Wednesday, February 22, 2012

DFO Draft Policy on Bycatch

There is a Draft Policy on Bycatch coming from DFO. It can be seen here.
Our response is copied below.
Feedback is accepted until Feb.29 at Consultations@DFO-MPO.GC.CA

DFO Discussions
Fisheries & Oceans Canada
13th Floor North
200 Kent Street, Mail Station 13N159
Ottawa, Ontario
K1A 0E6

RE: Draft Policy Framework on Managing Bycatch and Discards
The North Coast Steelhead Alliance is a group committed to securing the escapement of wild steelhead in sufficient numbers to sustain healthy wild steelhead stocks and a robust sport fishery in northwestern British Columbia. The NCSA is dedicated to working with all levels of government, industry, community and stakeholder groups to preserve Skeena steelhead.

Our submission today will focus on the issue of interception of Skeena steelhead by commercial fisheries and how it relates to the Draft Policy on Managing Bycatch and Discards.

By far the biggest problem we have this document is the overarching consideration that commercial fisheries that inflict these bycatch/discard damages take precedence over and above everything else. This document is on fishery bycatch and discards, written by the Department of Fisheries, whose role is to facilitate commercial fishing activity. It seems zero consideration has been given to not sanctioning the fisheries in the first place if impacts are too negative or the impacts outweigh the benefits. It appears commercial activity clearly dominates and actually skews the Department's consideration of what is the best use of fisheries resources for Canadian society, when in many cases this is just not true anymore, such as with Skeena steelhead.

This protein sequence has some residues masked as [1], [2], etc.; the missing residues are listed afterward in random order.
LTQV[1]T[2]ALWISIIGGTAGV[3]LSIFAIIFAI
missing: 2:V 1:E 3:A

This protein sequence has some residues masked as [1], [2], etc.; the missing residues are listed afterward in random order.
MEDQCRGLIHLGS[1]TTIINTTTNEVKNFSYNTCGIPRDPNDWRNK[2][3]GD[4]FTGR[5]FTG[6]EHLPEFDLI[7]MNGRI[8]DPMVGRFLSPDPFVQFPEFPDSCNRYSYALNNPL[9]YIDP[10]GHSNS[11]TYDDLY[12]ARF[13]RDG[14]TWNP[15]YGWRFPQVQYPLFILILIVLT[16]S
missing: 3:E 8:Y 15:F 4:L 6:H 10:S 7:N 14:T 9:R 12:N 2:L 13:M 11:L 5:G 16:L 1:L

Moreover, while Conservation is supposed to be the prime management directive, the Department completely misinterprets one key definition of conservation: that being 'not to waste'. In the Skeena example, this equates to the Department allowing and even facilitating the killing of large percentages of the yearly returns of very valuable Skeena summer run steelhead in order to allow barely viable gillnet fisheries to occur. This is a form of social welfare, not fishery management, carried out on the backs of both Skeena steelhead themselves and the upriver sportfishery tourism industry that relies on them.

Skeena steelhead are worth literally thousands of dollar each to the in-river sportfishing tourism industry that has grown over the last 30 years to out-contribute the commercial fishery in gross income to the overall economy of the region. (* Blewitt; 2008 Economic Dimensions of the Skeena Watershed Salmonid Fisheries).
Why are we as a society allowing completely non-selective gillnet fisheries, those that have no hope of minimising or ameliorating their impacts on bycatch, to continue to inflict such negative impacts on a species and a successful, green industry that relies on them?
How does your Draft Policy answer those types of questions and concerns? The following passage from the 'Guiding Principles' section is one of few to mention socio-economic benefits and relative contributions the resource makes to Canadian society, yet we submit this is sheer lip service to any other use other than commercial fishing exploitation. We come to this belief from decades of seeing and experiencing the results of commercial fishing bycatch on our valuable steelhead. Consistently, Skeena steelhead come out on the bottom of management decisions regarding commercial fisheries and we see no reason for any of that to change within this new Draft Policy.